Like most other adoptive parents, I adopted children because I, selfishly, wanted children. (My theory was if I had children to care for, I really didn’t have a lot of extra time to clean the house. I would rather care for a child than mop the floor…) An adoptive parent should never think their child who is adopted is beholden to them. The child didn’t choose to be born into their circumstances, and they certainly didn’t ask to be adopted. And I have had more than my share of emotionally unstable children, (aren’t all teenagers unstable anyway?) and never expected them to be happy about my choice to adopt them, (or at least not to express that feeling.)
But I was wrong. I went to Marie’s award ceremony at school today. Most parents didn’t go, it was during the day and I’m sure it was hard for them to get off work. It was hard for me to get off work, too, and I will have to work on the weekend to make up for it, but I went because I wanted to support Marie, who had been doing phenomenally in school. Marie didn’t know I was coming, and she was sooooooooo excited! She ran over, gave me a big, wet, on the lips kiss, and put her head on my shoulder while she hugged me tightly. She was genuinely happy to see me, (and not just because she knew I would take her out for ice cream after the ceremony.) She dragged me to all of her friends, and announced to them in American Sign Language something that made my heart stop and tears come to my eyes. She said, “This is my mom. She wasn’t my real mom when she adopted me when I was 7 years old, and at first I didn’t like her, but she made me feel safe and she gave me food and clothes. Now I love her very much and she is my real mom because now I have a happy life and I know I will have a happy future. And someday I will have babies and make her a grandmother!” I am her mom, indeed!
To read about our traumatic early years together, please purchase my book, The Apple Tree: Raising 5 Kids with Disabilities and Remaining Sane on Amazon.
adoption, Children, deaf, foster care, hard of hearing, parenting, PTSD, RAD, reactive attachment disorder, stress, teenagers
I have been remiss in my writings, basically because I have been involved in the day to day activities of raising three teenagers with serious disabilities. For some reason, these disabilities were not serious before. I could find humor and joy in every day facets of our lives. Now that they are teenagers, humor sometimes escapes me, replaced by more serious concerns such as driving, (yes, every parent’s nightmare has come to me,) and drugs. Well, “only” a little marijuana, used by my nineteen year old son with ADHD, Asperger’s and OCD who has refused to take his more traditional drugs. He says that pot helps control his symptoms better, and although I was mortified, by all standards except the legal one, pot is the lesser of the evils of the strong psych meds he was on. The meds he insisted made him feel “out of it” and nauseous all day. The ones that either plagued him with nightmares and kept him up all night, or made him so tired he could not function well. Steven has tried a boatload of drugs, none of which controlled his symptoms as well as pot. This is a very difficult concept for a sweet little old mother like me to understand. I still tell him NO NO NO NO and I kick him out of the house every time he comes home smelling like…well, YOU know… But I have to admit that his mellow mood also mellows me out, erasing the fear I always had that he would have a violent tantrum at any time, punching a hole in the wall, or throwing the newspapers so they scatter around the living room. Please don’t send the police to my door, my precious door that does not have a mark on it because Steven no longer kicks it.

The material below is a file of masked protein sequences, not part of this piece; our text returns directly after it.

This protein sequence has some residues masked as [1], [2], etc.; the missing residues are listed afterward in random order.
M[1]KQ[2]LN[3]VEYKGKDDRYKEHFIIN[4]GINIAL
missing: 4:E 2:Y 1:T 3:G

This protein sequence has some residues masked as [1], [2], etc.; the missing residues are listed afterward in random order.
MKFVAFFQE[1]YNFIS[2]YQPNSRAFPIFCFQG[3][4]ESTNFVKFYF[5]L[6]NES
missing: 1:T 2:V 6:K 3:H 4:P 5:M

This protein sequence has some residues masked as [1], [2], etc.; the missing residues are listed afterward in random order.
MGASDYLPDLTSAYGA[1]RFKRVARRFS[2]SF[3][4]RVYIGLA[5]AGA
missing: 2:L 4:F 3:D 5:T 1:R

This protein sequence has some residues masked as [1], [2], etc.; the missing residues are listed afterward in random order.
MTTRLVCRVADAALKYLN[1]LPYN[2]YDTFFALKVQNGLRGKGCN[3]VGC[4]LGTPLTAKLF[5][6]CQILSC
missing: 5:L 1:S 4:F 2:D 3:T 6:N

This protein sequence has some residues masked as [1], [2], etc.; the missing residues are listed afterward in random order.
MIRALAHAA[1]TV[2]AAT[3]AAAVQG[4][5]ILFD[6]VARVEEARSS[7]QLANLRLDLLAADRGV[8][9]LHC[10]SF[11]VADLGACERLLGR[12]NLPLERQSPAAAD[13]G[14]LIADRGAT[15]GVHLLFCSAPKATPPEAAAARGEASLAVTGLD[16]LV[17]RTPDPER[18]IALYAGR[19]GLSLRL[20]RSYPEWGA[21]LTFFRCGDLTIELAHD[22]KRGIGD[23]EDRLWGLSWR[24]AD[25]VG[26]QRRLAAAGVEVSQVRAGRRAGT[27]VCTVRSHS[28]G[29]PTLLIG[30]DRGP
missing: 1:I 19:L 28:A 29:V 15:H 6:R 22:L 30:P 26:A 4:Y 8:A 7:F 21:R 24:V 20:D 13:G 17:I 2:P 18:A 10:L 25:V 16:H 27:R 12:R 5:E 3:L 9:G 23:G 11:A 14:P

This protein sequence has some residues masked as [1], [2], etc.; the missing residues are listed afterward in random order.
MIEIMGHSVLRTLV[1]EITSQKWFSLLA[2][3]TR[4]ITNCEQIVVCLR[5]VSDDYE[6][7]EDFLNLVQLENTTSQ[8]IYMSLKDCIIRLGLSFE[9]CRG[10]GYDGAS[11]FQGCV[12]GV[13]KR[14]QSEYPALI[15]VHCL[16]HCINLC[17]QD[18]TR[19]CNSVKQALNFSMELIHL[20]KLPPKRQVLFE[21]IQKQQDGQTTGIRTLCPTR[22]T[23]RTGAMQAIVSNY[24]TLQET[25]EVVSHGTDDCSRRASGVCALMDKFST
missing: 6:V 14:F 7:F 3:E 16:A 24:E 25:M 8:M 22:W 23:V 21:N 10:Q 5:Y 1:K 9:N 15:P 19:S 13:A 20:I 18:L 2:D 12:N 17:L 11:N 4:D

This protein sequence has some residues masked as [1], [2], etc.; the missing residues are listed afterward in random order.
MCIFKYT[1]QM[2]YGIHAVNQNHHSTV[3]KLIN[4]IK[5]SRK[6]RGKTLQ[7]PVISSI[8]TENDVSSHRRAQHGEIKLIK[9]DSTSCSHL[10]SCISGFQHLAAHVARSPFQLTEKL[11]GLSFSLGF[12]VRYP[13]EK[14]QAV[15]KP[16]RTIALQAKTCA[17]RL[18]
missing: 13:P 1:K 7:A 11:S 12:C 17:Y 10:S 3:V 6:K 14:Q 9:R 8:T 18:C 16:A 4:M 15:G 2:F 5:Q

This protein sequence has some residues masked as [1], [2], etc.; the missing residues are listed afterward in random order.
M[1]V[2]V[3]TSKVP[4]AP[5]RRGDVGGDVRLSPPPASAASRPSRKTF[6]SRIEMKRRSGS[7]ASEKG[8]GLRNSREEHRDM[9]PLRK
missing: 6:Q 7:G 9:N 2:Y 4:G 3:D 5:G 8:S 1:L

Steven has reached “adulthood” in the legal sense, (although he will never be an adult in my eyes.) He can refuse to take his medication and I can’t make him. Not that it helped all that much anyway.
His life is in flux. His disability prevents him from doing a regular job because focusing is still an issue for him. The only thing he had been interested in were reptiles, alligators, snakes, turtles. (OCD makes strange obsessions.) He had volunteered at a local facility for such creatures, and loved it, but the facility closed down. Now he struggles daily to find something to do.
I recently visited a friend who lives near the Everglades in Florida. She lamented the ever present alligators, and their risk to her little pups, Scottish Terriers. She told me how the alligators show up in the man made lakes in mobile home parks, and on the banks of the rivers nearby. How Steven would LOVE to live in such a place, I thought. He would make a wonderful critter catcher in that area! It crossed my mind to purchase a small house in Florida, use it as a vacation home, and bring Steven down to live there. He would be in his glory working in a company that catches nuisance alligators. Or he could use his experience as the alligator wrestler he was for the previous reptile facility that had closed. I wonder how many employees fill out an application at the alligator tourist spots having already had such experience as an “alligator wrangler”. I became excited at the idea that the perfect job DOES exist for him, except it is in Florida, 2000 miles away. Maybe, if I am ever able to save any money, I can follow through on that vacation home dream and find a place for Steven where he can live happily. And maybe then he won’t need the marijuana…
adopted, adopted children, Aspergers, autism, autistic, disabilities, disability, disabled, Disabled children, florida, foster care and adoption, kids, mental health, mentally ill, news, obsessed, obsessive, obsessive compulsive disorder, OCD, turtle, turtles, Uncategorized